Your browser isn't supported
It looks like you're using an old web browser. To get the most out of the site and to ensure guides display correctly, we suggest upgrading your browser now. Download the latest:

Welcome to the MSE Forums

We're home to a fantastic community of MoneySavers but anyone can post. Please exercise caution & report spam, illegal, offensive or libellous posts/messages: click "report" or email forumteam@. Skimlinks & other affiliated links are turned on

Search
  • FIRST POST
    • debtfreedave
    • By debtfreedave 11th Oct 16, 9:13 PM
    • 25Posts
    • 9Thanks
    debtfreedave
    travel to head office
    • #1
    • 11th Oct 16, 9:13 PM
    travel to head office 11th Oct 16 at 9:13 PM
    Hopefully a simple question!

    I work for a mid sized company at a satellite office, its one of only two satellite offices and I'm the only employee based at my location.

    Luckily for me I only live about 30 mins commute from the office so a nice easy commute. On some occasions I have to go to client sites, these are relatively close and its unusual to have to leave earlier than I normally would. To be honest if I have to leave 30 mins earlier or get home 30 mins later then I do it, not a problem for me at all.

    Now on occasion I have to travel a lot further. Its rare, I'd say around once a month but recently has been increasing, but its either to head office, which is 3 - 4 hours away depending on traffic or the other satellite office which is a similar distance.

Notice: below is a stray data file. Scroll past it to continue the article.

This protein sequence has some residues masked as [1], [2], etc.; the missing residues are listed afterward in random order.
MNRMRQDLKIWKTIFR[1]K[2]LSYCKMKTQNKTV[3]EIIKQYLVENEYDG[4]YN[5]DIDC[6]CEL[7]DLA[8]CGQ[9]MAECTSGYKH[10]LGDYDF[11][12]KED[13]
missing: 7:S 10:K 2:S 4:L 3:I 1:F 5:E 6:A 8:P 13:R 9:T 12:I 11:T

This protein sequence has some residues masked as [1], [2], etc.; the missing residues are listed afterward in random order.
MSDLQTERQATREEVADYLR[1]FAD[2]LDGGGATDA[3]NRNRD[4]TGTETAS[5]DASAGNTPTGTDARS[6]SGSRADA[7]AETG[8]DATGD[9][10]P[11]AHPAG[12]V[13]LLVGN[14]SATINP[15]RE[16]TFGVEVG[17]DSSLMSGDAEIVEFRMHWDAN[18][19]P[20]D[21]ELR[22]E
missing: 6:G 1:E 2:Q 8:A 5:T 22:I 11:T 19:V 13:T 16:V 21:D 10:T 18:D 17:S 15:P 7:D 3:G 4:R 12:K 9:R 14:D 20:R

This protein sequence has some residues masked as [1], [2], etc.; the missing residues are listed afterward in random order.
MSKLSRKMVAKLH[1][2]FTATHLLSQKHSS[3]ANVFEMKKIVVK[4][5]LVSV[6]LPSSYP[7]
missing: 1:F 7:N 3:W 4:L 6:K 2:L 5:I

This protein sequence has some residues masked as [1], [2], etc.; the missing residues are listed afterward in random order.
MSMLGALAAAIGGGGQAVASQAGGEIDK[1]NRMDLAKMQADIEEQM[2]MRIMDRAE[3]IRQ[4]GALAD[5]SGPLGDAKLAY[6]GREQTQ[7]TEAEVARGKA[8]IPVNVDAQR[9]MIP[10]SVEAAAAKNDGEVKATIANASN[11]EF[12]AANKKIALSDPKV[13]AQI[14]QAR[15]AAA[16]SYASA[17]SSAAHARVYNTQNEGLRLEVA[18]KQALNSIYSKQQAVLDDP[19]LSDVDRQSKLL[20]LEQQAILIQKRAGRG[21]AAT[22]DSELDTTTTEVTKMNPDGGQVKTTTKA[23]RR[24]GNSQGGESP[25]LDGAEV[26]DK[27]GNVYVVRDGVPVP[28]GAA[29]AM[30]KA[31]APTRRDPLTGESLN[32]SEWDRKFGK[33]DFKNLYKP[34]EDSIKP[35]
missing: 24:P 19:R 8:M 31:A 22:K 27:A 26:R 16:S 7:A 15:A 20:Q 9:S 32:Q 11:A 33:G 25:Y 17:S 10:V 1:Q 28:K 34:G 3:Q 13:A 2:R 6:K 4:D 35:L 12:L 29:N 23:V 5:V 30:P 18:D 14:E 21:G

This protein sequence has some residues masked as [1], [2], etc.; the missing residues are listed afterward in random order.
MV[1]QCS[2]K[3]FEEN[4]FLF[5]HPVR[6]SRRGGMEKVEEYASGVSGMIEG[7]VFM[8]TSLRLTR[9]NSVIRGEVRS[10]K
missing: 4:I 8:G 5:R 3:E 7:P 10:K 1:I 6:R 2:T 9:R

When I go to both of those locations I am expected to be onsite for my usual start time and finish at my usual time which obviously greatly extends my day. Nobody else in the company has to do this.

    Shouldn't that be classed as part of my work day and therefore I should get overtime or time off in lieu? I get paid mileage for the driving which seems to indicate its not being classed as travel to a permanent place of work.

    I'm not one who likes to rock the boat but equally I feel like I'm being taken advantage of.
Page 1
    • Doshwaster
    • By Doshwaster 11th Oct 16, 9:40 PM
    • 4,424 Posts
    • 3,541 Thanks
    Doshwaster
    • #2
    • 11th Oct 16, 9:40 PM
    • #2
    • 11th Oct 16, 9:40 PM
    Getting paid overtime for travel to clients or other offices would be highly unusual. I've never known it happen especially if you are salaried.

    However, a reasonable employer should be able make some allowances for for your 6-8 hours driving as spending that long behind the wheel on a work day cannot be good for your job performance. Is there any way you could travel up the evening before and stop in a hotel so that you will be fresher for your start time or go by train?